Yui: For me, in general, I have anxiety before I perform. And so many people told me that whatever happens, it’s fine. If something bad happens, it’s okay, you just make up something, and you just relax. I mean it even happens in normal life. Something bad can happen to you, but you just go through, so same as on stage! Sometimes, depending on where you are and who you’re with, your personality can be a little bit different too, so there’s always advice from a lot of people; from dancers, from my friends, from non-dancers as well, like… it’s more like a community for me to explore what I should do or what I feel about it, so it’s a whole experience for me. All the people in my life actually help me… *laughs* it’s crazy! I just try to survive!

EP: And what about some advice you can give?

Celestin: This is hard work. So, in the end, we’re here to help each other with our own experience because we all have good and bad experiences; so many bad experiences. For me, there were so many times I fell on stage, and you feel bad, but you have to remember, we’re all human, and that means that is acceptable. All the time in all the shows we cannot be perfect! There are some good shows, and there are some bad shows. And we cannot control anyone – and that’s what you have to accept. I think to accept that, is so much easier.

EP: YES!

Yui: You will feel a different way as well; you won’t stress so much.

Celestin: Like we’re here all the way to dance, and I said to Yui, we should should just have fun. No time to stress.

Yui: *laughs* that’s the only way!

Celestin: This career is too short to stress! And, most of the people who come to see us, they wish us well.

Yui: They just want to see you perform your best, really!

Celestin: They don’t wait to see you fall on your face! And even if we fall, they’re still happy because we’re here and we’re performing and we’re prepared to give our best. The most important thing to remember is humanity. We’re humans. We’re not machines.

Yui: That’s it. We enjoy – we try to enjoy! Even if it doesn’t happen for us, we still enjoy.

At this point, everyone was starting to pack up and leave, and Yui was called away to say goodbye with a few people, so the remaining short part will just be Celestin answering.

EP: Which do you think is more important: talent or hard work?

Celestin: Oh, hard work! I mean, you can have both, but if you’re talented, you still have to work. Talent doesn’t make anything. You can have natural talent, but if you don’t work you will fall. I believe in karma. You can have a lot of talent and it can work for a time, but not for too long, so I think that for anything in life you have to work, and work hard. And the more you’re passionate, the more you have to work at it. I try to work the best I can because I think I have some talent, but I do not think I would be here right now, if I did not put in lots of hard work. I really love what I do, and what is the point of doing something if you don’t work at it?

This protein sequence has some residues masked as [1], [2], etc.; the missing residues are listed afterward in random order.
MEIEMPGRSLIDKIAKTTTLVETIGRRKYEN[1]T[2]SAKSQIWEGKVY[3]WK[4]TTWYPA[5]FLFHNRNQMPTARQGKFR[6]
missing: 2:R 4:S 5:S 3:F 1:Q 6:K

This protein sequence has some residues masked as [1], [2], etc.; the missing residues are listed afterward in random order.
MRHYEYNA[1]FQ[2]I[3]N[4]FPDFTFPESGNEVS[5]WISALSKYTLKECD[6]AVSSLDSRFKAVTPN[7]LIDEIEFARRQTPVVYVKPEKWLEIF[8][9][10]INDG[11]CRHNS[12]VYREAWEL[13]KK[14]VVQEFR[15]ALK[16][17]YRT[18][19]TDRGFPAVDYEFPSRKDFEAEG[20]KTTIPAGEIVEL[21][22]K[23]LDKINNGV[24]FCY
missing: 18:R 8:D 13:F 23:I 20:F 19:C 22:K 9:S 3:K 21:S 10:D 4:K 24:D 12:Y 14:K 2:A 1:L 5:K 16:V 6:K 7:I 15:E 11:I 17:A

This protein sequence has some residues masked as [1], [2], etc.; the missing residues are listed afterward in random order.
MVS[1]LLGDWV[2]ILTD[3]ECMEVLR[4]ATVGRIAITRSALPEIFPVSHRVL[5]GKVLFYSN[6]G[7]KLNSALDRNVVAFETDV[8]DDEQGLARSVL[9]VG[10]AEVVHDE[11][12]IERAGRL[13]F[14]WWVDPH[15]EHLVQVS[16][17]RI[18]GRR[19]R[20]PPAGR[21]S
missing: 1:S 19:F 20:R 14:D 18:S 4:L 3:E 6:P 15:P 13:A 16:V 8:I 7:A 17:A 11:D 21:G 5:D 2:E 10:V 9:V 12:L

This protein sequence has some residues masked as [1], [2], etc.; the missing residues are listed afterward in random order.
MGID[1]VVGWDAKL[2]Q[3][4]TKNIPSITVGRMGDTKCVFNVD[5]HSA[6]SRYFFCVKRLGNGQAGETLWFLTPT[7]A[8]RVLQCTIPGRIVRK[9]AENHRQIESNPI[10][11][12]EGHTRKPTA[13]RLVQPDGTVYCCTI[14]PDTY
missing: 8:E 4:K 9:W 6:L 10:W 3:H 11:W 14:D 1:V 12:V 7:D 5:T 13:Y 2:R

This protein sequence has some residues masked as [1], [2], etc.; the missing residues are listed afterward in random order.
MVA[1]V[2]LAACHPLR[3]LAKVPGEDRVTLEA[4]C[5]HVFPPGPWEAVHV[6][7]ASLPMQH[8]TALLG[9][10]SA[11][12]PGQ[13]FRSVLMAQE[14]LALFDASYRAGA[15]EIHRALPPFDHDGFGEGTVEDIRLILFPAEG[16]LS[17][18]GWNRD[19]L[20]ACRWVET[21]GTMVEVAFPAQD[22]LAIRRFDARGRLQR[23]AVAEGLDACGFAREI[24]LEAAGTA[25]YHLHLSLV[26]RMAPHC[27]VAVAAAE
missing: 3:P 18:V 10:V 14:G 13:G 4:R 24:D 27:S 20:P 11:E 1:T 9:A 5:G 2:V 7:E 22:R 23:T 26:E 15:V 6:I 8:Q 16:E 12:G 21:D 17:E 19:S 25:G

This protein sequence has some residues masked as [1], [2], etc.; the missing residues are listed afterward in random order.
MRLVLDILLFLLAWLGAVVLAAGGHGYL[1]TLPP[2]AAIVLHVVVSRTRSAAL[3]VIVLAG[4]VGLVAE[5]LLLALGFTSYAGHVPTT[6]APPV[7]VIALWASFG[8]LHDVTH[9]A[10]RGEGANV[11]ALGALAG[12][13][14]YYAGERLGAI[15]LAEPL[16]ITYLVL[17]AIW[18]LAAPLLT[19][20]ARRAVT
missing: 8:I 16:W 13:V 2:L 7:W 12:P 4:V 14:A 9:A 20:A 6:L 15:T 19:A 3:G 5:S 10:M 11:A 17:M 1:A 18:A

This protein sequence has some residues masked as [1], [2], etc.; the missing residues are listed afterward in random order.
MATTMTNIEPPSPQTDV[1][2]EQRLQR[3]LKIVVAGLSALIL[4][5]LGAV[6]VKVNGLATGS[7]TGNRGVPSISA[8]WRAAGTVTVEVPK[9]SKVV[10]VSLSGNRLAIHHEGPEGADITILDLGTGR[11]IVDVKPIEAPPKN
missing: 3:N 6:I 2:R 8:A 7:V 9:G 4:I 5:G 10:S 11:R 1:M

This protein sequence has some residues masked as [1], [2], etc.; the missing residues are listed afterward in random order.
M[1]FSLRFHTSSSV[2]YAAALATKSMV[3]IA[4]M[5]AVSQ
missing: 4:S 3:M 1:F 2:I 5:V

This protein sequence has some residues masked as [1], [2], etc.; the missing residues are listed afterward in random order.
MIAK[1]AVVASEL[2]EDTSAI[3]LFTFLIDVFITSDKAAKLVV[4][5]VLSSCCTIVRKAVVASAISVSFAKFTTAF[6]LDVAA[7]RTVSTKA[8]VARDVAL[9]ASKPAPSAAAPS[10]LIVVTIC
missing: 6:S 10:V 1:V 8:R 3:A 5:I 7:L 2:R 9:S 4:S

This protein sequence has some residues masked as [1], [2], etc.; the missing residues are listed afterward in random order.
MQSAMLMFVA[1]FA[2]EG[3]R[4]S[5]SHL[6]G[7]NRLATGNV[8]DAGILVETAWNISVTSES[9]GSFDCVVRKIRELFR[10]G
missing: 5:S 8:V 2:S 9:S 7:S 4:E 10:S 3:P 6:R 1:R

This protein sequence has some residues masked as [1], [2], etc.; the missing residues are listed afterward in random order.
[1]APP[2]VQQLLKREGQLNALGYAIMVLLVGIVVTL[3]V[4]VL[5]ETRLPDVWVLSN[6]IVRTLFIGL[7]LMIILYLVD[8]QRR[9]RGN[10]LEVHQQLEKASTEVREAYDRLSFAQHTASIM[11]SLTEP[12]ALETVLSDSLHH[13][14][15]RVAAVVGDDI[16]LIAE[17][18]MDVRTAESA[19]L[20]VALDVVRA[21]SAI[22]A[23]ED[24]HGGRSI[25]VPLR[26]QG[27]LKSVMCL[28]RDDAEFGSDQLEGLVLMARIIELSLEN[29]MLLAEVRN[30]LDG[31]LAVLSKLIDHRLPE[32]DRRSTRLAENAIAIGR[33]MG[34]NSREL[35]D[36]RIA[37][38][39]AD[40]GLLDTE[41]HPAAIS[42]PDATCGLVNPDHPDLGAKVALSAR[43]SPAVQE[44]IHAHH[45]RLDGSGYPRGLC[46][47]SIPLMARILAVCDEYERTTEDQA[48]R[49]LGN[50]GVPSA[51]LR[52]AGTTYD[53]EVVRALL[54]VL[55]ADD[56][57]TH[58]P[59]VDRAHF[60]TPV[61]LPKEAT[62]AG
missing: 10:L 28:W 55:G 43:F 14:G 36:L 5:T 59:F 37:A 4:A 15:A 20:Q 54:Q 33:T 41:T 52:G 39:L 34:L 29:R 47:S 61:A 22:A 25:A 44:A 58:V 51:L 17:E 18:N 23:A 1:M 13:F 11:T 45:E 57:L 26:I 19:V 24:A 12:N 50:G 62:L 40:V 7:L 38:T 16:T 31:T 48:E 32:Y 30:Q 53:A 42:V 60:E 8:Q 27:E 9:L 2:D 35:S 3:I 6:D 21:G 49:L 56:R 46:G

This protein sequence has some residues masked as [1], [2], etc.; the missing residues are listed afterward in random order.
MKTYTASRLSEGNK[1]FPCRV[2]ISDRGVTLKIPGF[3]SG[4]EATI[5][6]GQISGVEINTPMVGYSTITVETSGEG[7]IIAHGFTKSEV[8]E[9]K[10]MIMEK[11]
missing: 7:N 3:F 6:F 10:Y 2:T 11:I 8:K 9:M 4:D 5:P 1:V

EP: And the last question is, based on your “glance at dance”, how has dance impacted your life?

Celestin: You mean how has dance changed my life?

EP: Yeah, something like that.

Celestin: Oh my God, this is a good question. It changed my life because in the end, I’m not doing “just a job” – this is my passion. Like, what I’m doing right now is my passion. I cannot even call it a job because everyday I wake up and I’m so happy to do what I do because what I do is my passion, and I’m getting paid to do what I love! Of course it’s hard, but still if I’m injured, or if I have any pain or anything, I’m happy to do what I do, and that is what’s most important. And it changed my life because I think – if dancing was not there, I don’t think I would be the person I am right now. Maybe I would be like… I don’t know. Maybe I would just be a… bad person.

Everyone: *laughs*

Celestin: Maybe I would be a really bad person.

Due to time constraints, we only managed these questions, and the interview has been edited for length and clarity.

All images courtesy of Yui Sugawara & Celestin Boutin; all image credits of Yui go to Sasha Onyshchenko.

Once again ladies and gentlemen, the soloists of Les Grands Ballet Canadiens de Montreal soloists, Yui Sugawara and Celestin Boutin! Thank you for putting on two spectacular shows for us, and for speaking and sharing your stories with us – we’re sure all our readers have gained precious insight as a budding dancer! We hope to see you again in Malaysia soon!

Follow Yui & Celestin on Instagram for their dance adventures:

@yui_s_82 & @celestinboutin

Yui & Celestin danced Diana & Actaeon and Nocturnes in the Gala. For more information on the classical ballet items in the Gala, click here!

Special thanks go to KL Dance Works Production (@kldanceworks) for organising the Gala, as well as for hosting the dinner which provided this opportunity for the interview to happen!

The next week, we will have Benedicte Bemet & Kevin Jackson in the spotlight instead, so come back by then!

Author

Yiing Zhi

Embarking on the journey of self-discovery through dance.